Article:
“God is coming for a visit. Get ready” -- essentially, that’s what Moses told the Israelites when they finally left Egyptian slavery. With over 400 years of oppression in their backpacks, God instructed Moses to prepare the Israelites for a visit from him.
Holy God set the standard for the meeting: the people were to wash their clothes and married couples were to abstain from sexual relations. They were not to touch the mountain or go near it. Three days after their preparations, God came to earth at the site of Mount Sinai. The Israelite’s witnessed a “violently” trembling mountain with dense clouds hovering, lightning strikes, and roaring thunder. Smoke billowed “up from it like smoke from a furnace” (Exodus 19:18). If that weren’t enough, a trumpet sound “grew louder and louder.” I imagine humility grew in great measure as the Israelites met God under those circumstances.
Moses later wrote, “Everyone in the camp trembled” (Exodus 19:16). The writer of Hebrews recorded, “The sight was so terrifying that Moses said, ‘I am trembling with fear’” (Hebrews 12:21). For us, the picture becomes clearer. When God displays even a portion of his power, all people instinctively recognize their smallness.
The Israelites already had primer lessons about God’s power: they had witnessed the land-destructive, economic disastrous plagues of Egypt. They had walked on a dry seabed with walls of water heaped up on each side. God had already provided three months of provisions for their company of over a million people. Future teachings also awaited them when God would care for them over forty years: their shoes or clothing would not wear, they would eat daily bread, and they would drink water in a wasteland -- all from God Almighty’s tap.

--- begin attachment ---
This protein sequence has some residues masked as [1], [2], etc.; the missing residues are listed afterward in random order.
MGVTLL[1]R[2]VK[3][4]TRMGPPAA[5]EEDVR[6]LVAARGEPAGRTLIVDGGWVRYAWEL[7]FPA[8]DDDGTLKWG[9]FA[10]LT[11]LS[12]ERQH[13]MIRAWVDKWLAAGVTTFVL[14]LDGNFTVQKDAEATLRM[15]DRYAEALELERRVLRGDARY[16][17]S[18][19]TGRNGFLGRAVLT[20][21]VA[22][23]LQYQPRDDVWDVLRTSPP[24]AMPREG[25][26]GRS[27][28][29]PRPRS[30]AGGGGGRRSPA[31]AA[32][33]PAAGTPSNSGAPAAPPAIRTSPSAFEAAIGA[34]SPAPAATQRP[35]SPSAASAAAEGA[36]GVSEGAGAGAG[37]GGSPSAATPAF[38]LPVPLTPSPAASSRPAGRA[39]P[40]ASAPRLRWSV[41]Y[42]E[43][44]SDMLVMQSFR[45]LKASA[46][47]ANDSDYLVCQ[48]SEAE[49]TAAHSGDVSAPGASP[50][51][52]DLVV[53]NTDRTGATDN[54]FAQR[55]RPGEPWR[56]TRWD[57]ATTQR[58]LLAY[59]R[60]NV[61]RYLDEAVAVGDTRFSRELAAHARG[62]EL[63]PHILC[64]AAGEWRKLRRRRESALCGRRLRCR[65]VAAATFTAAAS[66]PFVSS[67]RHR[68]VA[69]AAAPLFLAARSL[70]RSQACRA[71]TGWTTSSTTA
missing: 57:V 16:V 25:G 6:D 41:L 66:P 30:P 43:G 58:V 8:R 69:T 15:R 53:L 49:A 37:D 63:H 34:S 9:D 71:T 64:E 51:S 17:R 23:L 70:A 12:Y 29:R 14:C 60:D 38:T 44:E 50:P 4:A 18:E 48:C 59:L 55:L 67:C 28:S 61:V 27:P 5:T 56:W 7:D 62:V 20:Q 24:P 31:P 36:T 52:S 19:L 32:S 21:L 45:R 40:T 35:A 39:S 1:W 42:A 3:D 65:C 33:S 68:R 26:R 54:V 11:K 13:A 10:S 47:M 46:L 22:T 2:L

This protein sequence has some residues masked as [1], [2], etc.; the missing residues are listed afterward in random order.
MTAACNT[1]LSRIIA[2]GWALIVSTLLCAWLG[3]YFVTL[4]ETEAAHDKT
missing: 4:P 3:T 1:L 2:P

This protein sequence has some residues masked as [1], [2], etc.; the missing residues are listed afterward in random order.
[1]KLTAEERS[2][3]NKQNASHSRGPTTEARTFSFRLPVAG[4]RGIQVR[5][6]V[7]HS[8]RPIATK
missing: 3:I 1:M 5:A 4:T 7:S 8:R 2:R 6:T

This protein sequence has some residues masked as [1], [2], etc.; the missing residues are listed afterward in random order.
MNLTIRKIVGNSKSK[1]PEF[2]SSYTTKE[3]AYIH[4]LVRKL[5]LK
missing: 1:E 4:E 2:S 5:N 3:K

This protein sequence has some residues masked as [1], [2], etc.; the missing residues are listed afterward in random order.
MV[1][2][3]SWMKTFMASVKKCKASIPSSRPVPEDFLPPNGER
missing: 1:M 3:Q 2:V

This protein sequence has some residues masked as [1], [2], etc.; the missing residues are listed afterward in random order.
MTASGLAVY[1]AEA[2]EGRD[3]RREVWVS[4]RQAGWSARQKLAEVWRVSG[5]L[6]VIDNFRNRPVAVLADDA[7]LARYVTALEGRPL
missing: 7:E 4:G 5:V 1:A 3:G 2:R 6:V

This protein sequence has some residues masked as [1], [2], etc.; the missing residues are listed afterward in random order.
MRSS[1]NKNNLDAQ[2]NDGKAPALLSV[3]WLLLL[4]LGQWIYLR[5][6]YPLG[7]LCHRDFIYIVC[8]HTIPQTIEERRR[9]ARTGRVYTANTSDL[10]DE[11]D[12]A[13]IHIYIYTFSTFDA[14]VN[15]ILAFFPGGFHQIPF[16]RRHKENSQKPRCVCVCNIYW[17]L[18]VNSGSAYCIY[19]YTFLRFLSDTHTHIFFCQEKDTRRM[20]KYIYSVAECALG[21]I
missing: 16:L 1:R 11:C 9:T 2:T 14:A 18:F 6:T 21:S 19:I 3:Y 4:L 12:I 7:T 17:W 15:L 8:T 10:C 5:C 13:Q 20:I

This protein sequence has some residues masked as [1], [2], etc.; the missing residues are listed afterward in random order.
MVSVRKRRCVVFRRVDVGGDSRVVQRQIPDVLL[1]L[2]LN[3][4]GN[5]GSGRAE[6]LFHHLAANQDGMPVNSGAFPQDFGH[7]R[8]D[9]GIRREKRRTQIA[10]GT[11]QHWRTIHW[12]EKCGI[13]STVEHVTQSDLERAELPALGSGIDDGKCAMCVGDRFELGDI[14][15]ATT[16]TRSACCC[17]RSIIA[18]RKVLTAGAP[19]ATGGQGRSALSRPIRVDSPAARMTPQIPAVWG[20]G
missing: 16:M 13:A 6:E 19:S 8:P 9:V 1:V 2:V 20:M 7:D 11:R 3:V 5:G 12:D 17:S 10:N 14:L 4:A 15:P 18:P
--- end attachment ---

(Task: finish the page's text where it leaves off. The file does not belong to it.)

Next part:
Soon after the fiery power of God displayed on the mountain, God commissioned and equipped workers to build a mobile meeting place, a symbol of his steady presence among them. Because they would travel for many years before inheriting a permanent land, a movable tent would become a meeting place for God and man. Gifted artisans would construct the tent and furnishings of worship.
One furnishing, the Ark of the Covenant measured 4 x 3 x 3 footage, still and small compared to a quaking mountain. The box’s lid, the atonement covering, had two cherubim with wings stretching over its length. God told Moses, “There, above the cover between the two cherubim, I will meet with you and give you all my commands for the Israelites” (Exodus 25:22). A smoldering mountain or a 4 x 3 x 3 meeting place for one-to-one contact present a marvelous contrast. At the mercy seat, God accommodated the smallness of man. He harnessed his glory.
For hundreds of future years, God would meet Israel’s leaders in a less terrifying and public way at the mercy seat. Through the less intimidating meeting place, all-powerful God simply gave another brush stroke to his portrait. My small mind cannot comprehend all of God, but he ably assists those who long to know him. Much later at the right time in history, God sent his servant, Jesus. Immanuel, meaning God with us, Jesus furthered our understanding of mercy. He became the altar, the atoning sacrifice, and the mercy seat, and most of all, he showed us that God is very approachable.
The prophet Isaiah whetted Israel’s appetite for Jesus with this description: “Like a shepherd he will tend his flock, in his arm he will gather the lambs and carry them in his bosom” (40:11).
This week, imagine yourself awaking with the rest of the Israelites to that smoldering mountain and the deafening trumpet blasts. After meditating upon God’s power and your probable response to that situation, think about the cradle of God’s arms around you, tending your every need. Both displays represent God’s holiness and his ability to take care of his dear children. Our casting every worry into his capable hands remains a key to becoming humble.
Hunger for Humility (8): “I carried you on eagles’ wings and brought you to myself” (Exodus 19:4).